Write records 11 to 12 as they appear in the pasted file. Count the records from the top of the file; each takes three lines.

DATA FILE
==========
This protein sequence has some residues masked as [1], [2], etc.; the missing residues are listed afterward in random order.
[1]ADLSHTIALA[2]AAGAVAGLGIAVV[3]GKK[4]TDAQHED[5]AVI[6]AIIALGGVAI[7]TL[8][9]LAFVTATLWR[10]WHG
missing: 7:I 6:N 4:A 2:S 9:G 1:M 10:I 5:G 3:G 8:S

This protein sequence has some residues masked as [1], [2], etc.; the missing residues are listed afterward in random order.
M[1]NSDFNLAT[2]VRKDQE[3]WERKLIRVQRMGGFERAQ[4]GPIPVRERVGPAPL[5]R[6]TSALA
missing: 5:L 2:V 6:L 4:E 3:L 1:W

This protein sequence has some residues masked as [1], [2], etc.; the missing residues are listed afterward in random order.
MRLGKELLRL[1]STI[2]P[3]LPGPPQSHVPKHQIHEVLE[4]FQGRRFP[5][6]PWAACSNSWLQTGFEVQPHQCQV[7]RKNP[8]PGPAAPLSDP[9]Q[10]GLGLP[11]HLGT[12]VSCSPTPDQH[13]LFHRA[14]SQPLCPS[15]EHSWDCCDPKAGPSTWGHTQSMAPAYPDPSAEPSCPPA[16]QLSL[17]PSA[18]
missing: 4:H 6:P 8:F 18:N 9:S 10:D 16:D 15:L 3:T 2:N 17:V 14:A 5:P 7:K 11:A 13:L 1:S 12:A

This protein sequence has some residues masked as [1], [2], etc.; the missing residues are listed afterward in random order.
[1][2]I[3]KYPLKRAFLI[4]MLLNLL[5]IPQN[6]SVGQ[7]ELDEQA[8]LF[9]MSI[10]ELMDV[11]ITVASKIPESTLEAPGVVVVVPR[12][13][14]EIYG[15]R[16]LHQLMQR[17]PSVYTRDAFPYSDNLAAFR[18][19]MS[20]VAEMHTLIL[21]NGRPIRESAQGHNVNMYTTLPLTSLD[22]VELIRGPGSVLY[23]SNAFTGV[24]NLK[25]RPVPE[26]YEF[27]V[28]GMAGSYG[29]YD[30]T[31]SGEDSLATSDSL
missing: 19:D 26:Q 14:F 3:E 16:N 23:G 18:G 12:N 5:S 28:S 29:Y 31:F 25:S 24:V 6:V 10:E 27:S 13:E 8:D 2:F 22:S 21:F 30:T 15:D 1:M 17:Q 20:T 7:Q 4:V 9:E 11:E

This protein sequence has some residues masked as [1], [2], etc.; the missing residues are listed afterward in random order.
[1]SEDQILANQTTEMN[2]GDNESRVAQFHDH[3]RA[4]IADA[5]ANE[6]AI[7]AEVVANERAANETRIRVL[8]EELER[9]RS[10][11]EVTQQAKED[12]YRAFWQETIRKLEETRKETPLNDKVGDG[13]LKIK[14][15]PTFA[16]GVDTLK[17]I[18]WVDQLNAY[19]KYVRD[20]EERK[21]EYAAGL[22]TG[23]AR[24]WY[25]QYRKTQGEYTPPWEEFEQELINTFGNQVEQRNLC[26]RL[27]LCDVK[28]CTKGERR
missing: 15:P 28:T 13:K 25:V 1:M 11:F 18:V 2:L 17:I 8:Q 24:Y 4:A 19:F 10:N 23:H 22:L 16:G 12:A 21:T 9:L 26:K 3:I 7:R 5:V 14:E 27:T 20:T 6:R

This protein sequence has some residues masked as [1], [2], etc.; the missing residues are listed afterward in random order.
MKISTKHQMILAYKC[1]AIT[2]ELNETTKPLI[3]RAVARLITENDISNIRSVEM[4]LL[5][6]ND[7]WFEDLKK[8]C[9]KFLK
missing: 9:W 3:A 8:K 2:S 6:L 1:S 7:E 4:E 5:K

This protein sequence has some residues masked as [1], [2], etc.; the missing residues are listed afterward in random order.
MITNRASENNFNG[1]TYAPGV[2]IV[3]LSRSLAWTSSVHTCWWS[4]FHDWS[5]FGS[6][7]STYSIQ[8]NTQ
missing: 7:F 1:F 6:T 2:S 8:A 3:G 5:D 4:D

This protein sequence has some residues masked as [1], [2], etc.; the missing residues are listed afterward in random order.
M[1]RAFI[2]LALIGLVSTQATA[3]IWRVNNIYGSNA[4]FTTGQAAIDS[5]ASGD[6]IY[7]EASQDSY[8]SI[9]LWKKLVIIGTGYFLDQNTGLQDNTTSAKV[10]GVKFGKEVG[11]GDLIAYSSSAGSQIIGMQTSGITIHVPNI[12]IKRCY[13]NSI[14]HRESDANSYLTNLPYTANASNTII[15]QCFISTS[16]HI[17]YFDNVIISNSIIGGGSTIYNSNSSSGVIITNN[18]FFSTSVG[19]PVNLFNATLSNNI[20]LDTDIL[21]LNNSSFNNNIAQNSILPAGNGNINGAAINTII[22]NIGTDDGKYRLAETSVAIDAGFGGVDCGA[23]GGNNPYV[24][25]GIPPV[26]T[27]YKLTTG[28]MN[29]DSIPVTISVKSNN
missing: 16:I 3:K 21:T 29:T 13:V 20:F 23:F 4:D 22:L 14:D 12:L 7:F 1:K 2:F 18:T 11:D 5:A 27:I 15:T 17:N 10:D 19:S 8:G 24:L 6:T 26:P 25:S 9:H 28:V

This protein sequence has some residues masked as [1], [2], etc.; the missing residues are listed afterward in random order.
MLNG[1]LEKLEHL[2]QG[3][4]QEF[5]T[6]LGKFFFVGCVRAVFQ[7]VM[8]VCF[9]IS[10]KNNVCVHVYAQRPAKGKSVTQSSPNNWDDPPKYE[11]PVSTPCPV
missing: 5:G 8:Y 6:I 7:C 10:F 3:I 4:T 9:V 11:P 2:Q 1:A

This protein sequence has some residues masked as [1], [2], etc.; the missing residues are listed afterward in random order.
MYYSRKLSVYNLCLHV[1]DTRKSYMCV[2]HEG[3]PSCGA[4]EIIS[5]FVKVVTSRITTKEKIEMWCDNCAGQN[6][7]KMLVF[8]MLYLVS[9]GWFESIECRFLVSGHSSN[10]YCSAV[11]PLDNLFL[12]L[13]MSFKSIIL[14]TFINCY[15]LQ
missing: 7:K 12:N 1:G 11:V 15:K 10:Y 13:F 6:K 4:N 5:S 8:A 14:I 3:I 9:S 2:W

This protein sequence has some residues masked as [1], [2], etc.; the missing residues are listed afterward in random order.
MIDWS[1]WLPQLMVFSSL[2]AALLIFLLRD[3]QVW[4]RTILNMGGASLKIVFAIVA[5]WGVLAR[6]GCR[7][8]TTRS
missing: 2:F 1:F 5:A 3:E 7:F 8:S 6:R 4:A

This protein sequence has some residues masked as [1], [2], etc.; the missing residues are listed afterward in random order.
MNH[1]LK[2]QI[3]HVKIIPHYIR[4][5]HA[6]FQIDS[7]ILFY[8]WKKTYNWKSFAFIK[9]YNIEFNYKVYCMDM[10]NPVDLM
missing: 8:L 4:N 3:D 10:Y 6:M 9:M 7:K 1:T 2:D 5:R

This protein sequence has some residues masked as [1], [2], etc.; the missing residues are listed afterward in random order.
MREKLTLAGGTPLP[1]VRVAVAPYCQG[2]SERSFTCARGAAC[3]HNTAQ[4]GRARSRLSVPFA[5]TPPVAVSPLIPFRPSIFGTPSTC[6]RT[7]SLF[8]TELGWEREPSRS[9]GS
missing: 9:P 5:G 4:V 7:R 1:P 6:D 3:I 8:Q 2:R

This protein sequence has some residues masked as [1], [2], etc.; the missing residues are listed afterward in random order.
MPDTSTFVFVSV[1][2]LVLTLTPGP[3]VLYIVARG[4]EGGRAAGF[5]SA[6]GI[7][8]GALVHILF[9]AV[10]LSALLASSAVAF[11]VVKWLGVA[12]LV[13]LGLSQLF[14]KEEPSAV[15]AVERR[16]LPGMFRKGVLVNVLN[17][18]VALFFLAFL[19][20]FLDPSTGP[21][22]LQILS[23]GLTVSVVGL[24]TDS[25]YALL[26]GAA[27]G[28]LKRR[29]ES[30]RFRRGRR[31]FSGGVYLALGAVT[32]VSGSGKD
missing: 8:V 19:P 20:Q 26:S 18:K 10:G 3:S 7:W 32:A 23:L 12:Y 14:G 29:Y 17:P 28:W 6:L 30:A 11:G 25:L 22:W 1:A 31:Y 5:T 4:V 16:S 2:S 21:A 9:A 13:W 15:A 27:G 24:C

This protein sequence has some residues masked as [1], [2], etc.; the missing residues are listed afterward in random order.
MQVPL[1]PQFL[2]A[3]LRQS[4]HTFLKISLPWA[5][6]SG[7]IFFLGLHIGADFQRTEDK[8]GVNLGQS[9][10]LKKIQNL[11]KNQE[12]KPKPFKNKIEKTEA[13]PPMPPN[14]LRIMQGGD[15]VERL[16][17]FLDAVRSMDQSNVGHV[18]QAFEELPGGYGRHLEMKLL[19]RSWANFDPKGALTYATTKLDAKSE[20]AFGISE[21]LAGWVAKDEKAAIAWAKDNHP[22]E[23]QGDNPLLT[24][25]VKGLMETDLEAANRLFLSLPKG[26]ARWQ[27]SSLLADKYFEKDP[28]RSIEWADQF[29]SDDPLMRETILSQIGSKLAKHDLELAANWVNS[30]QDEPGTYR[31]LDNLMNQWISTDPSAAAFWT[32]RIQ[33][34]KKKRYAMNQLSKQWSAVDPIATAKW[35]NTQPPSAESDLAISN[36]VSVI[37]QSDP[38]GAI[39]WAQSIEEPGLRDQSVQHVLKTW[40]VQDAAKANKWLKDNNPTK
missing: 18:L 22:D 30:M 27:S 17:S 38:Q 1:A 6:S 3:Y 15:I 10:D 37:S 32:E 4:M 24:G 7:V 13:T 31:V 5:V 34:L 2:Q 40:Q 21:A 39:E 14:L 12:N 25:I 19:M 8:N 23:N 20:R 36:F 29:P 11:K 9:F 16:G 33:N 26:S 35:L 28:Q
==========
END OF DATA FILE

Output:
This protein sequence has some residues masked as [1], [2], etc.; the missing residues are listed afterward in random order.
MIDWS[1]WLPQLMVFSSL[2]AALLIFLLRD[3]QVW[4]RTILNMGGASLKIVFAIVA[5]WGVLAR[6]GCR[7][8]TTRS
missing: 2:F 1:F 5:A 3:E 7:F 8:S 6:R 4:A

This protein sequence has some residues masked as [1], [2], etc.; the missing residues are listed afterward in random order.
MNH[1]LK[2]QI[3]HVKIIPHYIR[4][5]HA[6]FQIDS[7]ILFY[8]WKKTYNWKSFAFIK[9]YNIEFNYKVYCMDM[10]NPVDLM
missing: 8:L 4:N 3:D 10:Y 6:M 9:M 7:K 1:T 2:D 5:R